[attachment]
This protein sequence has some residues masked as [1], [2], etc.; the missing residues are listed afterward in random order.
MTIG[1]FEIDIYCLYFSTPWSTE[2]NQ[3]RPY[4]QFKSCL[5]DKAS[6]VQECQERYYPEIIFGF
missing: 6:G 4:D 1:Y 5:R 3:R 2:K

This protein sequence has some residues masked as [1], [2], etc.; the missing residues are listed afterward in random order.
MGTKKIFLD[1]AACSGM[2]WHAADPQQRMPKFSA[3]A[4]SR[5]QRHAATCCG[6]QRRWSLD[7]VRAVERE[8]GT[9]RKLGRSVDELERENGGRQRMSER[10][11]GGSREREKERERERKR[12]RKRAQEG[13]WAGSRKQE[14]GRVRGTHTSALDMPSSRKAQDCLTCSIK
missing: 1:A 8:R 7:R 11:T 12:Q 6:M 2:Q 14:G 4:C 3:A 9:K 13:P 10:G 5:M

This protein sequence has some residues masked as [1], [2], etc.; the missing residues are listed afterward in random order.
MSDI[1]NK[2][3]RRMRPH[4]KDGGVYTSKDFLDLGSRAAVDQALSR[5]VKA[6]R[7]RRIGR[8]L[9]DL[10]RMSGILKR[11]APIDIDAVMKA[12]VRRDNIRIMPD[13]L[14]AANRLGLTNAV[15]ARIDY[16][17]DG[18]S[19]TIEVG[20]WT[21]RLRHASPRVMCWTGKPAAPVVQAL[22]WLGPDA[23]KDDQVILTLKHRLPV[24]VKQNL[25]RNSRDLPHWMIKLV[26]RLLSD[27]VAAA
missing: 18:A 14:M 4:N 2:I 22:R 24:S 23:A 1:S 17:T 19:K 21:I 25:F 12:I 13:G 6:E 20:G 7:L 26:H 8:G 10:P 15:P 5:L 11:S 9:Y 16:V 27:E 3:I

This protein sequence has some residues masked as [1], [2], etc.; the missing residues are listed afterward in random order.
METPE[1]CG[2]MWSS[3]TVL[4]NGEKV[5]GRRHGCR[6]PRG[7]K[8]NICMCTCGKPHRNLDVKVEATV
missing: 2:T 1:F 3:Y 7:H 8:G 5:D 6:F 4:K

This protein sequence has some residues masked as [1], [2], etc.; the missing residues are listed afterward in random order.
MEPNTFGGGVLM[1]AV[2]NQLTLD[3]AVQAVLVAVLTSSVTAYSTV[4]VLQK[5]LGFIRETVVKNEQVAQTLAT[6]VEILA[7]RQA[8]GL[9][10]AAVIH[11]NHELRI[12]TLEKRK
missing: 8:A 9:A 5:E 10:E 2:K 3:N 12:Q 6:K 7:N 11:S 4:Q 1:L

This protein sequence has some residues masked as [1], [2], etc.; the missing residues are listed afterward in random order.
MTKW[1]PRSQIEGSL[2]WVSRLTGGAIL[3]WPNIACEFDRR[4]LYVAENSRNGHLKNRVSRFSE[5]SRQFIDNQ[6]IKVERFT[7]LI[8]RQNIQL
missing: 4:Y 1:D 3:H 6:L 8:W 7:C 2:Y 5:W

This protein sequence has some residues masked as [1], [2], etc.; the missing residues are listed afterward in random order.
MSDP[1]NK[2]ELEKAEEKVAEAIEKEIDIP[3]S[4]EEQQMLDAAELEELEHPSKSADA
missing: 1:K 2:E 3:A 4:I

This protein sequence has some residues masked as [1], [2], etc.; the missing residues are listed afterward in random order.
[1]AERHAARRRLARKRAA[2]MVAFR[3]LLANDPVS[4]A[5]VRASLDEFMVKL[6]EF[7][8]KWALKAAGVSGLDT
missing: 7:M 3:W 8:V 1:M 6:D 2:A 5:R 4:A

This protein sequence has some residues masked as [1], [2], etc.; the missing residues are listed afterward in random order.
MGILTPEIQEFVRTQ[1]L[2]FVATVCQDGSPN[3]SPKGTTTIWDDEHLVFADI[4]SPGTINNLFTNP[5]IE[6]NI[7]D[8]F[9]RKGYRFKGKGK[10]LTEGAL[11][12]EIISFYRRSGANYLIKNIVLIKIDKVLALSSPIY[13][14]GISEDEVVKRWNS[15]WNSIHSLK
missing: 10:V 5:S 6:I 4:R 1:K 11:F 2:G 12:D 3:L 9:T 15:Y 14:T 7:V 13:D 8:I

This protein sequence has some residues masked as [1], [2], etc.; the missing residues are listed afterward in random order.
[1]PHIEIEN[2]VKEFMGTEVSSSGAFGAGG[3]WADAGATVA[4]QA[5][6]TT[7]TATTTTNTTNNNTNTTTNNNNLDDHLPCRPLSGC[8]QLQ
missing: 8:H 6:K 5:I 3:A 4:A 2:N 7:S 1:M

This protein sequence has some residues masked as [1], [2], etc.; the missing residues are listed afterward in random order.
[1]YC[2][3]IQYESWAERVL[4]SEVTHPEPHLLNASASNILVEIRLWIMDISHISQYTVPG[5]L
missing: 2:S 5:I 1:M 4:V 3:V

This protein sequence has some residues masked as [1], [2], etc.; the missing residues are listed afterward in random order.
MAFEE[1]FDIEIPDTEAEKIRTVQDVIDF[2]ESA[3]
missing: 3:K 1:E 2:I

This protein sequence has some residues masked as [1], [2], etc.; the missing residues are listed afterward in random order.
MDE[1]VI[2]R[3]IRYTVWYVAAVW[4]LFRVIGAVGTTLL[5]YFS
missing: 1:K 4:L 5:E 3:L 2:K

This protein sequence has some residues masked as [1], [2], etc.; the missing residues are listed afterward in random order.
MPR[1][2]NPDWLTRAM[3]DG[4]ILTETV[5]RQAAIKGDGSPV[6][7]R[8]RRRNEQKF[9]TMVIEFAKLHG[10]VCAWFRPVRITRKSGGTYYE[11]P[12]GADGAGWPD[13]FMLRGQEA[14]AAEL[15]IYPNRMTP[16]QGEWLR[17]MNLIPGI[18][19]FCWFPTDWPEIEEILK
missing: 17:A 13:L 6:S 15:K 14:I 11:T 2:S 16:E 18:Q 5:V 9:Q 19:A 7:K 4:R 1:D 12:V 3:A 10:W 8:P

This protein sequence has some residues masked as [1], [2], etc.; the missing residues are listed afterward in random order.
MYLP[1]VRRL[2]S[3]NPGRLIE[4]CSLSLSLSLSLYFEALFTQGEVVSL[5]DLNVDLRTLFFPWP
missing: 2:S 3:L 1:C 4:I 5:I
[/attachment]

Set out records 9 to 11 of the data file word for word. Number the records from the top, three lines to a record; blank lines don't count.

This protein sequence has some residues masked as [1], [2], etc.; the missing residues are listed afterward in random order.
MGILTPEIQEFVRTQ[1]L[2]FVATVCQDGSPN[3]SPKGTTTIWDDEHLVFADI[4]SPGTINNLFTNP[5]IE[6]NI[7]D[8]F[9]RKGYRFKGKGK[10]LTEGAL[11][12]EIISFYRRSGANYLIKNIVLIKIDKVLALSSPIY[13][14]GISEDEVVKRWNS[15]WNSIHSLK
missing: 10:V 5:S 6:I 4:R 1:K 11:F 2:G 12:D 3:L 9:T 15:Y 14:T 7:V 13:D 8:I

This protein sequence has some residues masked as [1], [2], etc.; the missing residues are listed afterward in random order.
[1]PHIEIEN[2]VKEFMGTEVSSSGAFGAGG[3]WADAGATVA[4]QA[5][6]TT[7]TATTTTNTTNNNTNTTTNNNNLDDHLPCRPLSGC[8]QLQ
missing: 8:H 6:K 5:I 3:A 4:A 2:N 7:S 1:M

This protein sequence has some residues masked as [1], [2], etc.; the missing residues are listed afterward in random order.
[1]YC[2][3]IQYESWAERVL[4]SEVTHPEPHLLNASASNILVEIRLWIMDISHISQYTVPG[5]L
missing: 2:S 5:I 1:M 4:V 3:V